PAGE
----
In organizing facilities by product type, MHPS aims to improve productivity while boosting cost competitiveness through rationalizing the supply chain. The company said said the moves will “create a consolidated structure that will effectively utilize resources which are currently spread across different sites and combine them with manufacturing functions”. 

The restructuring is expected to be completed by the end of the 2017 fiscal year.

According to reports, MHPS has been tasked with cutting Y30bn ($262m) through manufacturing consolidation, but it is behind schedule. Meanwhile, parent firm Mitsubishi Heavy Industries (MHI) announced this week that its fiscal 2016 profits fell by over 50 per cent from 2015’s numbers, due in part to a 72 per cent decrease in sales from its energy and environment business.

In its statement of financial results released this week, MHI said the drop in revenue was due to a Y316bn drop in thermal power plant orders. 

 

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E.ON’s Teyssen angling for Uniper sale

The chief executive of E.ON, Johannes Teyssen has acknowledged the company is looking to offload its remaining stake in Uniper, its offshoot business.

Teyssen hopes the quick sale of the power plant and trading unit it spun off last year, along with higher payouts, will help ease growing shareholder pressure.
Johannes Teyssen
"It will happen soon but also in a way that creates value, as the markets allow," Teyssen told shareholders at the group’s annual general meeting on Wednesday. "This may enable us to recover for you some part of the Uniper impairment charges recorded in our 2016 financial statements."

Following the spin-off, E.ON still holds a 46.65 percent stake in Uniper, which has a value of $3.09bn based on its current market valuation. E.ON has previously said it could sell further Uniper stakes from 2018.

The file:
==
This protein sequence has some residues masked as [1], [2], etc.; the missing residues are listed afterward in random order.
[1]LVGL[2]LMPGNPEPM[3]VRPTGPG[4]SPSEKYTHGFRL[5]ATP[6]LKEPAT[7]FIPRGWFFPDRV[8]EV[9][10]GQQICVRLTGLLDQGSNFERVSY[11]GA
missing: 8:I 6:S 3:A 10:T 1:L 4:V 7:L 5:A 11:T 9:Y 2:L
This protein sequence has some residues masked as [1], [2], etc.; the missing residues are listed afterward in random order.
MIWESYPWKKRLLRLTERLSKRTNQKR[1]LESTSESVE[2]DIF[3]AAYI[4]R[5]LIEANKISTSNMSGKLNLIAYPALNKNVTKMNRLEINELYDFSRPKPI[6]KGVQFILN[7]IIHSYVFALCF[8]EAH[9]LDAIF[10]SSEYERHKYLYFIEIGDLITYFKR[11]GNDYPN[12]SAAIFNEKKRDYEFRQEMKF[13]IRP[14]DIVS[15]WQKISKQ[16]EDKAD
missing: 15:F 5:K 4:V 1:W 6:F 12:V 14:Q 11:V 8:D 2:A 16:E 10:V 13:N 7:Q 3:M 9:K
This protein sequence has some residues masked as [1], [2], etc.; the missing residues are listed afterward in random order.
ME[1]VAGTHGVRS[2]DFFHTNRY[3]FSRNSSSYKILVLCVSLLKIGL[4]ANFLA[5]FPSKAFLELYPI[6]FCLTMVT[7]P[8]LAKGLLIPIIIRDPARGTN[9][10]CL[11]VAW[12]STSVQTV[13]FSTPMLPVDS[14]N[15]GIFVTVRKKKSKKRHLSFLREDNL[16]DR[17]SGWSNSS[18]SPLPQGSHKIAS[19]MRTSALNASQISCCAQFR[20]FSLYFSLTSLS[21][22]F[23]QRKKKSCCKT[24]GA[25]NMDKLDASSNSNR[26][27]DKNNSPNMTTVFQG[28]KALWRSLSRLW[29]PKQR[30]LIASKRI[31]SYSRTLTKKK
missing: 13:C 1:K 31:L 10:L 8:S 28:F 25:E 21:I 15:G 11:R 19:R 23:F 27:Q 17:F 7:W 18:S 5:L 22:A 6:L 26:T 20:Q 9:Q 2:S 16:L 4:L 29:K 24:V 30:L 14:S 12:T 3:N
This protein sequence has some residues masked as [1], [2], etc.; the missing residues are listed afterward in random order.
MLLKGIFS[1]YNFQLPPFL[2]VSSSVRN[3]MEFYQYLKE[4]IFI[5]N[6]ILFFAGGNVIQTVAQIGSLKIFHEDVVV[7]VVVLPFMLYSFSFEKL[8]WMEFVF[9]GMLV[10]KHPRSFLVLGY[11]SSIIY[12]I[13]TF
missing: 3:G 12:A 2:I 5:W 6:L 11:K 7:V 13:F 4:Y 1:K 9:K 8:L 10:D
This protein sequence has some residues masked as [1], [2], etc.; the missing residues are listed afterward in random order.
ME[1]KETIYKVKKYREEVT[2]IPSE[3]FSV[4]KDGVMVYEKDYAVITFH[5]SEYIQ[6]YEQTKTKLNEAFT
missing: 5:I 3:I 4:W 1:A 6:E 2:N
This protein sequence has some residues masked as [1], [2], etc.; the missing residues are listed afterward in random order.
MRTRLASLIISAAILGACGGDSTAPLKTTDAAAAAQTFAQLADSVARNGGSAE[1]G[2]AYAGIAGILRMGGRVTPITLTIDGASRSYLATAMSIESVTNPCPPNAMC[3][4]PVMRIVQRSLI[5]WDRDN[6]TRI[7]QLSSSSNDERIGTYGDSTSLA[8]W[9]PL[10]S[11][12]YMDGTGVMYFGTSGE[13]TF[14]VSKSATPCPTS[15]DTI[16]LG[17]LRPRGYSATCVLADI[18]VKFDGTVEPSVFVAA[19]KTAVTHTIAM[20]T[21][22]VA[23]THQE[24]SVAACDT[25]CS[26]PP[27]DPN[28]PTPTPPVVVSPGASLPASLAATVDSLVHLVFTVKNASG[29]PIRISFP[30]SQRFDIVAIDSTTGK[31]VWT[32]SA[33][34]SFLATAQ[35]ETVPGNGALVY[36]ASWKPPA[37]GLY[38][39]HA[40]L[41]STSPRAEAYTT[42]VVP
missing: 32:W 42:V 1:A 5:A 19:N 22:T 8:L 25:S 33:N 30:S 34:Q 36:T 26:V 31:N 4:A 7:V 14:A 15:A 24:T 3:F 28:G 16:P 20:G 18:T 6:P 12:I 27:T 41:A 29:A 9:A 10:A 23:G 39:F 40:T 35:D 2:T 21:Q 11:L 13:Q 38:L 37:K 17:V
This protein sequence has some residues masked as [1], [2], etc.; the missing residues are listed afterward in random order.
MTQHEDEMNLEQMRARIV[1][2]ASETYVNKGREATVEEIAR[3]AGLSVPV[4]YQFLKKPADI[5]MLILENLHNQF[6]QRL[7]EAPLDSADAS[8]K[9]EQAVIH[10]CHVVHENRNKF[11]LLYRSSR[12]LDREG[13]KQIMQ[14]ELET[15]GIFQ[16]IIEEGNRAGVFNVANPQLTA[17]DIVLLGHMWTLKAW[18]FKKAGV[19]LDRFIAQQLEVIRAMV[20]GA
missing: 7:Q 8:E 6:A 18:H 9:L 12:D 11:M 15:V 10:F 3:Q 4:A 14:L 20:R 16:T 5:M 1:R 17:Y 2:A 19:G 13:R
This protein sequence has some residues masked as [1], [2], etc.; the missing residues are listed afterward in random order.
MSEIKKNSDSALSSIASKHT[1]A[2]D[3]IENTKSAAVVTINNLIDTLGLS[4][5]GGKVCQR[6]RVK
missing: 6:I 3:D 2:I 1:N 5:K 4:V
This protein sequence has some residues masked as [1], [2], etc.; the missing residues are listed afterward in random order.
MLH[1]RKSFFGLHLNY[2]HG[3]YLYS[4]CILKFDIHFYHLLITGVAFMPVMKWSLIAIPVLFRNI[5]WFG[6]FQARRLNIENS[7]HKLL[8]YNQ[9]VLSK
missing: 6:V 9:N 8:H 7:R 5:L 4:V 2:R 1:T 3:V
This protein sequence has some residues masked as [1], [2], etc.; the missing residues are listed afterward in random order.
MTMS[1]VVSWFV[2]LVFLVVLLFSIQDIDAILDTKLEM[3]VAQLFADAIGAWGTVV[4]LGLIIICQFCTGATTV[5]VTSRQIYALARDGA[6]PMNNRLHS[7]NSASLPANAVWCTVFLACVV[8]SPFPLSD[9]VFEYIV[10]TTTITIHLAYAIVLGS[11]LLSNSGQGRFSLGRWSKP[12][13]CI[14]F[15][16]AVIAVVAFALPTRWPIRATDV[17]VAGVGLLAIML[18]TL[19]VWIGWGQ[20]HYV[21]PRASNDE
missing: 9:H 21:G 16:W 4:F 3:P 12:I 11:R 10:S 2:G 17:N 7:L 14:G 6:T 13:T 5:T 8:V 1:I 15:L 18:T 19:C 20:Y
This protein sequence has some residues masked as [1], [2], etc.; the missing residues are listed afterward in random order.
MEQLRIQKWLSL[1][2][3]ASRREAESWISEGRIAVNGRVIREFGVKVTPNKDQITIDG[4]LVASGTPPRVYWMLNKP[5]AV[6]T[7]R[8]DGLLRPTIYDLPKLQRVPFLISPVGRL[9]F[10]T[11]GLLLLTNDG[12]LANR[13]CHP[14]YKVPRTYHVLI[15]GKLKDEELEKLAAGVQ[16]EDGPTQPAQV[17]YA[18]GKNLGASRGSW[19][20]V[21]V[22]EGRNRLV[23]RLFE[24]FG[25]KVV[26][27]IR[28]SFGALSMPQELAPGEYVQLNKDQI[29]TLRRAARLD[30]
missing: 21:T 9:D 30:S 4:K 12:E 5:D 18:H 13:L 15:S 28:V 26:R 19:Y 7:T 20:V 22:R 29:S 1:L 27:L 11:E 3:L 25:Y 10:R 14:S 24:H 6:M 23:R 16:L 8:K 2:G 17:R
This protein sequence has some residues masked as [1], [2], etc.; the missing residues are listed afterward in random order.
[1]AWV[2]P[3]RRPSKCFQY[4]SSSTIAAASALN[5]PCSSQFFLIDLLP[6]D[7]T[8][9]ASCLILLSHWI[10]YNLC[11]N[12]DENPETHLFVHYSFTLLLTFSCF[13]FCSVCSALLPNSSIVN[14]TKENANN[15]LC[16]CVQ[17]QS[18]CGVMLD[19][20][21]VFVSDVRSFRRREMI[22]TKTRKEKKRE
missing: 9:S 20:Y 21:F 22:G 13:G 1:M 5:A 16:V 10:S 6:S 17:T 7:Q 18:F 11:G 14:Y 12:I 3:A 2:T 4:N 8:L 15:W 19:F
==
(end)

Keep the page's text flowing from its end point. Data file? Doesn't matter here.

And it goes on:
Teyssen also reiterated his commitment to raising dividends to 0.30 euros a share for 2017, up from 0.21 euros apiece for 2016, with a view to increase payouts in the future.

E.ON recorded a $17bn annual net loss for 2016, the fourth since Teyssen took office in 2010 and one of the largest in German corporate history, mostly triggered by the spin-off.

Reuters reports that E.ON’s restructuring, its most far-reaching to date, has been received less well by investors and analysts than a similar breakup at peer RWE, which listed its Innogy unit last year.

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Wartsila enters energy storage market

Finnish technology group Wartsila has entered the energy storage market with the launch of several new solutions.

Wartsila says the hybrid power plant and energy storage solutions will utilize storage technology alongside traditional engine-based power generation. The company is also offering stand-alone storage solutions. 

Today’s launch comes on the back of Wartsila’s entry into the solar PV business last year with its solar PV plants and engines+solar PV hybrid plants.

“The energy storage market is being created as we speak and gaining momentum,” it said. “Today, large markets exist for stand-alone energy storage, for example in the US, UK and central Europe. Hybrid solutions including energy storage are increasingly becoming financially attractive, for example in areas where fuel prices are high and the penetration of renewable power sources is significant.”

Javier Cavada, President of Wartsila Energy Solutions, added: "We are very excited to introduce these new solutions to our customers. Adding energy storage technology to our existing engine based power plants enables our customers to have instant power while saving fuel, maintenance costs and reducing emissions.”

The storage solutions have been enabled by Wartsila’s co-operation with Greensmith, a leading provider of EMS software which makes GEMS, a widely-deployed storage software solution.

Wartsila said that by using GEMS, “hybrid power plants run in an optimal way at all times ensuring ideal utilization of both the engines and the energy storage solution”.

"With a world-class EMS software platform we solidify our systems integration capabilities" added Cavada. He said the new solutions provide optimized spinning reserve, fuel savings, O&M optimization, regulation compliance and reduced emissions.

Risto Paldanius, director of Energy Storage at Wärtsilä Energy Solutions, said: "With these new solutions, Wartsila does not only enter the energy storage market but also becomes a systems integrator as we are able to optimize the usage of our hybrid power plants with EMS software."